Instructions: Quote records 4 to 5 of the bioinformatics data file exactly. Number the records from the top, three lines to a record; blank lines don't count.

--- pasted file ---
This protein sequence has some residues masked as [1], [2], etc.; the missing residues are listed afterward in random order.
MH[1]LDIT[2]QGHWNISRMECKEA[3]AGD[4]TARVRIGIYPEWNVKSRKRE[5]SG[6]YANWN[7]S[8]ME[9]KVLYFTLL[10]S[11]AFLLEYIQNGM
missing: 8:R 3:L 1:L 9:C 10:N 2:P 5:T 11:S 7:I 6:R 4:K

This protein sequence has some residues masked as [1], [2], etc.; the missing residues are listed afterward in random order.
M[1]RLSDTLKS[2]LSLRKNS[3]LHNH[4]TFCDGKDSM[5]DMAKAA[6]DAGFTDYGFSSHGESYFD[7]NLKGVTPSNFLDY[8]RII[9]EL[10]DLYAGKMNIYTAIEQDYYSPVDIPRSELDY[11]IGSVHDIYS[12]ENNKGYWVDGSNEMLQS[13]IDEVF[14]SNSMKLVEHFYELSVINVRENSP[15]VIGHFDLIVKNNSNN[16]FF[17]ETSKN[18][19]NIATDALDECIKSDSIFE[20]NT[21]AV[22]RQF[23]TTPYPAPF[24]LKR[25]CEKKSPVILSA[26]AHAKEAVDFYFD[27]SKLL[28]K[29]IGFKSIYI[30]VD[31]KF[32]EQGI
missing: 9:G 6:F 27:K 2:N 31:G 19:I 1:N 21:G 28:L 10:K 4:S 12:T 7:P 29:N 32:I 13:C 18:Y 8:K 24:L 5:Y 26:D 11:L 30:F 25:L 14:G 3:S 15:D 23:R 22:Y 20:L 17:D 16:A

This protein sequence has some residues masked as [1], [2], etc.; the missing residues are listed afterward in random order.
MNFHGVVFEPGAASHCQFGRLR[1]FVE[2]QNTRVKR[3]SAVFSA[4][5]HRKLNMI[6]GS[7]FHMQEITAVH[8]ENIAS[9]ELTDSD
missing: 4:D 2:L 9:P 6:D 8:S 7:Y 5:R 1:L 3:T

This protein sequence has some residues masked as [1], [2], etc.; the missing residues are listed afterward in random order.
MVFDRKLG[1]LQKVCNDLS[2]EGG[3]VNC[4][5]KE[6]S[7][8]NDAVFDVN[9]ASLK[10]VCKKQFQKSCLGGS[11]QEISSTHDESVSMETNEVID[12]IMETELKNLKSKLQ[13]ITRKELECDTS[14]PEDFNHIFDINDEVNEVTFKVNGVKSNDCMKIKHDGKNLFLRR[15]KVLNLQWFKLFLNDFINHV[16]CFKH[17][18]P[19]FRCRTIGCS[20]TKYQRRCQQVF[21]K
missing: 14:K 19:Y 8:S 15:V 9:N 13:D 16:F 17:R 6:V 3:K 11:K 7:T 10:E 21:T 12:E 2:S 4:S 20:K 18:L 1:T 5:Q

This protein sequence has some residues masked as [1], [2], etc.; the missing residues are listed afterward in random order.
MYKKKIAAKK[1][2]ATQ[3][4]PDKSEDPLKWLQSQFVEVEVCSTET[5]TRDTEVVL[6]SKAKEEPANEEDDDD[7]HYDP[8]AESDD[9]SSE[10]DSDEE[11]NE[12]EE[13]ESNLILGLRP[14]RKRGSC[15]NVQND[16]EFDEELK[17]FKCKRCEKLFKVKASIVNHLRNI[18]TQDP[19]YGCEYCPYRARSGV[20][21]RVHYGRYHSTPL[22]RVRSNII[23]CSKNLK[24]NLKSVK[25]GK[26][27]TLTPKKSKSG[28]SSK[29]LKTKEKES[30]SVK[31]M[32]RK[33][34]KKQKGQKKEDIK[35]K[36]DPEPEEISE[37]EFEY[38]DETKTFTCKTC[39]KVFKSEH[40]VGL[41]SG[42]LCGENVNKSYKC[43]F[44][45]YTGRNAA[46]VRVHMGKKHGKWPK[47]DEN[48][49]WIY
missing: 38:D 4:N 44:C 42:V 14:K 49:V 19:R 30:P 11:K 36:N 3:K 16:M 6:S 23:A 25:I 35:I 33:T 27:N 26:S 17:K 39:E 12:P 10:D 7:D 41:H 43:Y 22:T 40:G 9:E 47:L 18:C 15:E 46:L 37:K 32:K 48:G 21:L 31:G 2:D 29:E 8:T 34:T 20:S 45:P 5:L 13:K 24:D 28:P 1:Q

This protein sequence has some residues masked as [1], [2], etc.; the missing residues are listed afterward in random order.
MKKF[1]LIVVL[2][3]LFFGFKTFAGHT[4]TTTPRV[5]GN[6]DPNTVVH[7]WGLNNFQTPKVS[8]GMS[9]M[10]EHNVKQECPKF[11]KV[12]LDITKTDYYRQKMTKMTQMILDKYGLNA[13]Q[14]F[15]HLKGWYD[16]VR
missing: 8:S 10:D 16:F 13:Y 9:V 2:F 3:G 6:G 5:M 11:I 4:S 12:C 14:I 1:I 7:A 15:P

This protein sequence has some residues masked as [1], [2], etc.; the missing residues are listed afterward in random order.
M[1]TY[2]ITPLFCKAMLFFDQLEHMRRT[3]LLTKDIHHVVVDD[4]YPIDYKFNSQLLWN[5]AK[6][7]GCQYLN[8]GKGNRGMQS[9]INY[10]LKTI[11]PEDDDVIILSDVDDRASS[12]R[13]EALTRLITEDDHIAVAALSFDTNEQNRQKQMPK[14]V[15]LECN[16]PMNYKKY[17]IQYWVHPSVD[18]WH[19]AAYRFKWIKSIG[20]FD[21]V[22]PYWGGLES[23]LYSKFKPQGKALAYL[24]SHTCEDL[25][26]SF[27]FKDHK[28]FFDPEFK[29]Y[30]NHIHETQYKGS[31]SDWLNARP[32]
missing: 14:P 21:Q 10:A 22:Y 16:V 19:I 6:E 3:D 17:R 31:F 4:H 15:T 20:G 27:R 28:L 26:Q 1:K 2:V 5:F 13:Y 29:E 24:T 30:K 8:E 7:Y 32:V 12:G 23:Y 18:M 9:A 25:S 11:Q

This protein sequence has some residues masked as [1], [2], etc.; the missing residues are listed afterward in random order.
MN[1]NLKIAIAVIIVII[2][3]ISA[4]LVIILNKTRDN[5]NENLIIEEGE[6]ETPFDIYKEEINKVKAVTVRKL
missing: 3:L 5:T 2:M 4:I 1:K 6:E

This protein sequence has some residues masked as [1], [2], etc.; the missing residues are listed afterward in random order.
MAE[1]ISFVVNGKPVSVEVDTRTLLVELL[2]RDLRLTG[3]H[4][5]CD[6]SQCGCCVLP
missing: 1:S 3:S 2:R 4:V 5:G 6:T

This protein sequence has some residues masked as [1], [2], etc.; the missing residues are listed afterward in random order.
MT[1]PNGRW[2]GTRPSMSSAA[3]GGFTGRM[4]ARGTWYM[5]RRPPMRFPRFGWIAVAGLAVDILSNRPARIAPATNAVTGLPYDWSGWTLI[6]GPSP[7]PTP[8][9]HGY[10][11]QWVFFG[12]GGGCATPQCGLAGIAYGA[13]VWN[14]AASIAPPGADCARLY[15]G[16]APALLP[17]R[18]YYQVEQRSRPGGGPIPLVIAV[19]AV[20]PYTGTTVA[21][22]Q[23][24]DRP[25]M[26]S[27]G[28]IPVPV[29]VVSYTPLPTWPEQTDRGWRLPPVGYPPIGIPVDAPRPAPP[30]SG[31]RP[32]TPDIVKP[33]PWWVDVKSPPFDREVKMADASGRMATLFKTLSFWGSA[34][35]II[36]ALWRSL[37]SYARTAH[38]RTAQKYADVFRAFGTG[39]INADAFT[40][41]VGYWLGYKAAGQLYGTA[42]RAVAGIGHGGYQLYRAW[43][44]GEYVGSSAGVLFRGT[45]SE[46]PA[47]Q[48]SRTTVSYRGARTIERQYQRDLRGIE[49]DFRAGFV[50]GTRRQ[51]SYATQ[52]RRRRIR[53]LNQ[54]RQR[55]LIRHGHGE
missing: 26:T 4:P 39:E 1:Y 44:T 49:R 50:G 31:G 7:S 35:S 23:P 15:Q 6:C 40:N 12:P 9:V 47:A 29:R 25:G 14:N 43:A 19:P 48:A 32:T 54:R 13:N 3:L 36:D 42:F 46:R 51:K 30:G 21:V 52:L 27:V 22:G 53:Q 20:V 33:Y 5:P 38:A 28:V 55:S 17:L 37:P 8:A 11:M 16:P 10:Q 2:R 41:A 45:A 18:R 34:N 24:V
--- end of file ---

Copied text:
This protein sequence has some residues masked as [1], [2], etc.; the missing residues are listed afterward in random order.
MVFDRKLG[1]LQKVCNDLS[2]EGG[3]VNC[4][5]KE[6]S[7][8]NDAVFDVN[9]ASLK[10]VCKKQFQKSCLGGS[11]QEISSTHDESVSMETNEVID[12]IMETELKNLKSKLQ[13]ITRKELECDTS[14]PEDFNHIFDINDEVNEVTFKVNGVKSNDCMKIKHDGKNLFLRR[15]KVLNLQWFKLFLNDFINHV[16]CFKH[17][18]P[19]FRCRTIGCS[20]TKYQRRCQQVF[21]K
missing: 14:K 19:Y 8:S 15:V 9:N 13:D 16:F 17:R 6:V 3:K 11:K 7:T 10:E 21:T 12:E 2:S 4:S 20:K 18:L 1:T 5:Q

This protein sequence has some residues masked as [1], [2], etc.; the missing residues are listed afterward in random order.
MYKKKIAAKK[1][2]ATQ[3][4]PDKSEDPLKWLQSQFVEVEVCSTET[5]TRDTEVVL[6]SKAKEEPANEEDDDD[7]HYDP[8]AESDD[9]SSE[10]DSDEE[11]NE[12]EE[13]ESNLILGLRP[14]RKRGSC[15]NVQND[16]EFDEELK[17]FKCKRCEKLFKVKASIVNHLRNI[18]TQDP[19]YGCEYCPYRARSGV[20][21]RVHYGRYHSTPL[22]RVRSNII[23]CSKNLK[24]NLKSVK[25]GK[26][27]TLTPKKSKSG[28]SSK[29]LKTKEKES[30]SVK[31]M[32]RK[33][34]KKQKGQKKEDIK[35]K[36]DPEPEEISE[37]EFEY[38]DETKTFTCKTC[39]KVFKSEH[40]VGL[41]SG[42]LCGENVNKSYKC[43]F[44][45]YTGRNAA[46]VRVHMGKKHGKWPK[47]DEN[48][49]WIY
missing: 38:D 4:N 44:C 42:V 14:K 49:V 19:R 30:P 11:K 36:N 3:K 16:M 6:S 23:A 25:I 35:I 33:T 27:N 26:S 17:K 39:E 12:P 10:D 7:D 41:H 43:Y 22:T 40:G 9:E 47:L 18:C 15:E 46:L 37:K 32:K 48:G 21:L 31:G 2:D 29:E 8:T 34:T 20:S 45:P 5:L 13:K 24:D 28:P 1:Q